Want to know why keto is the key to good health, and how-to during COVID-19? Get our 2 great reports free now. Download
Are you getting enough micronutrients?
By The Low Carb Clinic, 9 April 2019 - 658 words (3.5 minutes)
Low-carb isn’t about loading up on ‘fat bombs,’ nor is it about avoiding vegetables and whole food proteins, ‘chasing ketones’ or relying on shakes, bars and powders. Low-carb is a lifestyle: it’s about long-term dietary changes that promote a wide variety of whole foods, maximising nutrient density.
Remember that micronutrients are always better absorbed when they come from whole foods (which include important anti-oxidants, fibre, and complementary nutrients), rather than as supplements. Are you getting enough micronutrients?
By enjoying a wide variety of nourishing, low-carbohydrate whole foods, and limiting processed and refined foods, you’ll help your body stay well and ensure you give it all the nutrients it needs. When first transitioning to a low-carbohydrate diet, lowered glucose and insulin levels means our bodies tend to flush out water, sodium and potassium. Low levels of potassium may cause constipation, irritability, anxiety, muscle cramps, and heart palpitations. Ensure you are eating a range of low-carb, high potassium foods, including:
Spinach (840 mg in one cup, as well as high levels of vitamin A, calcium and manganese)
Avocado (about 1000 mg per avocado, as well as vitamin C, B6, fibre and folate)
Salmon (about 1200 mg per fillet, as well as high levels of omega-3 fatty acids)
Mushrooms (about 650 mg in a 200 gram serve, as well as vitamin D and magnesium)
Low sodiumcan cause symptoms like weakness, irritability, and headaches. Ensure you are getting enough sodium in your diet by adding it to taste to foods - don’t fear salt, and trust your palate: your body is very good at regulating salt balance naturally . Choose a high-quality salt, like Pink Himalayan or Celtic (grey) salt: they contain more calcium, potassium, and iron than regular table salt does .
Many ‘staple’ carbohydrates (like wheat flour and sugar) have been fortified with nutrients that we are commonly deficient in – including thiamine (vitamin B1), folic acid and vitamin D. On a low-carbohydrate diet, ensure you get enough of these micronutrients by enjoying:
B1: leafy greens, red meat and nuts
Folic acid: Brussel sprouts, dark green leafy greens, liver, asparagus, egg, seafood
Vitamin D: sunshine! As well as fish, seafood, eggs and mushrooms
To get the full range of essential micronutrients, don’t be scared of low-carbohydrate vegetables, animal foods, and dairy (if you tolerate it). This doesn’t mean expensive ‘green’ powders or nutrient fortified drinks or protein bars! Super-easy, super-food choices on a low-carbohydrate diet include:
Eggs (from free-range hens) contain 13 essential vitamins and minerals – including vitamin D, choline and selenium, high quality fats and protein. Ever thought of owning some chickens?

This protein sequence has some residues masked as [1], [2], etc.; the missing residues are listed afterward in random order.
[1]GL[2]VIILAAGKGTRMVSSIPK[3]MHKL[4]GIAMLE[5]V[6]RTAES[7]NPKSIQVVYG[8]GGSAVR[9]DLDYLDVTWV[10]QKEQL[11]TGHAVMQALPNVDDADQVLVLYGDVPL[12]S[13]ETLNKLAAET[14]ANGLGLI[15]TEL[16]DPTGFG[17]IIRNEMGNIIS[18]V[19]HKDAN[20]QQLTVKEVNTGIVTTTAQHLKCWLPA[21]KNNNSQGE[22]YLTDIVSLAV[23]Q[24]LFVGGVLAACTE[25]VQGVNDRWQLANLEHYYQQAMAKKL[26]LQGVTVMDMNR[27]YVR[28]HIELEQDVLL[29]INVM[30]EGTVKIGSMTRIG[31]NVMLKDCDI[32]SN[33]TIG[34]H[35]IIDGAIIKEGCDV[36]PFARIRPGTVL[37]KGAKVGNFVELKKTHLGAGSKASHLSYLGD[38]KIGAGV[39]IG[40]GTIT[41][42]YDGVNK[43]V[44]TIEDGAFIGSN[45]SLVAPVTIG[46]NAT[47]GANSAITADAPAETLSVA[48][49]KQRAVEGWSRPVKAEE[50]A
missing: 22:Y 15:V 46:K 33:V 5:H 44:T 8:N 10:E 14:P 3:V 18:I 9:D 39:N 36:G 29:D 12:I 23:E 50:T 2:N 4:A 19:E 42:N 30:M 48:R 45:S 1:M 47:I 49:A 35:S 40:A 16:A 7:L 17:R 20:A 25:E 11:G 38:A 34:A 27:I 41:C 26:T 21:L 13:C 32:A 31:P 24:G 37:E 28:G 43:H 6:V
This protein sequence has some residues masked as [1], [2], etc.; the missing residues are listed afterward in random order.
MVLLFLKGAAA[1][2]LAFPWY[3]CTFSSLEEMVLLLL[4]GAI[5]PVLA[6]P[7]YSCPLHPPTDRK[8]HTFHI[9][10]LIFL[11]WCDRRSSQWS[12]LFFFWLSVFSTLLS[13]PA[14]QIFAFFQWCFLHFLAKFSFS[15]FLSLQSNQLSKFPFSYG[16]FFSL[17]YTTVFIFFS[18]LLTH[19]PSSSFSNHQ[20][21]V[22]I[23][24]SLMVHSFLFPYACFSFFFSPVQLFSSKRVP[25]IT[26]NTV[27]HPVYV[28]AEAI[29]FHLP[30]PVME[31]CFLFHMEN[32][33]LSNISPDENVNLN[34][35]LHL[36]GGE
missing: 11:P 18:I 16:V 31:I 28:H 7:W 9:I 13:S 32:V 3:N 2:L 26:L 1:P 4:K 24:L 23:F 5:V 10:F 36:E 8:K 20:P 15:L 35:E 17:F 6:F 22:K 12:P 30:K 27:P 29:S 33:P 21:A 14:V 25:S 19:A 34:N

Sardines (wild-caught) – one serve contains almost 40% of your daily calcium requirements, and almost 50% of your daily vitamin D requirements, plus magnesium, iron, protein and healthy fats (but make sure you buy them packed in spring-water or olive oil, NOT vegetable oil).
Liver – just 100 grams of liver contains high amounts of vitamin A, B-6 and iron
Broccoli – broccoli is high in fibre, vitamin C, potassium and vitamin A.
Rocket – contains high amounts of vitamin K1, A, C, calcium, and magnesium.
As an easy way to ensure great micronutrient status, try rotating protein sources (from red meat, seafood, eggs, and organ meats) and changing the colour of your vegetables each night. Remember that fibre is important in feeding your gut microbiota and protecting your digestive system, which has beneficial effects all over the body. Grow your own herbs and add liberally to meals – you’ll be amazed by what some fresh herbs and salt can do!
Essential nutrients are nutrients we need to consume for survival since our body can’t make them. The fact is that with regular high carb meals, virtually all the nutrients are in the low-carb parts of the meal – the filling in the sandwich, the sauce on the pasta etc. Remember there are no essential carbohydrates – but there are essential fats, proteins, vitamins and minerals: all of which can be found in a low-carbohydrate diet. By choosing nutrient dense foods, you will maximise your intake of life-sustaining micronutrients, not to mention flavour and health!
 DiNicolantonio, J. (2017). The Salt Fix. United States of America: Harmony Books.
 Drake, S., & Drake, M. (2010). Comparison of salty taste and time intensity of sea and land salts from around the world. Journal of Sensory Studies, 26(1), 25-34. doi:10.1111/j.1745-459X.2010.00317.